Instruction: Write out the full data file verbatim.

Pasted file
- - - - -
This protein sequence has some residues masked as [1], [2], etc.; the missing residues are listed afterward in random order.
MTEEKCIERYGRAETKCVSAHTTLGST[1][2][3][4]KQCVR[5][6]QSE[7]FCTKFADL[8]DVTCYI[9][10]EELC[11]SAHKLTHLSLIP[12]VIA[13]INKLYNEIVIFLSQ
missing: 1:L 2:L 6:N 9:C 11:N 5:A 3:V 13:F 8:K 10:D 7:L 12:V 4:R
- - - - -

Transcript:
This protein sequence has some residues masked as [1], [2], etc.; the missing residues are listed afterward in random order.
MTEEKCIERYGRAETKCVSAHTTLGST[1][2][3][4]KQCVR[5][6]QSE[7]FCTKFADL[8]DVTCYI[9][10]EELC[11]SAHKLTHLSLIP[12]VIA[13]INKLYNEIVIFLSQ
missing: 1:L 2:L 6:N 9:C 11:N 5:A 3:V 13:F 8:K 10:D 7:L 12:V 4:R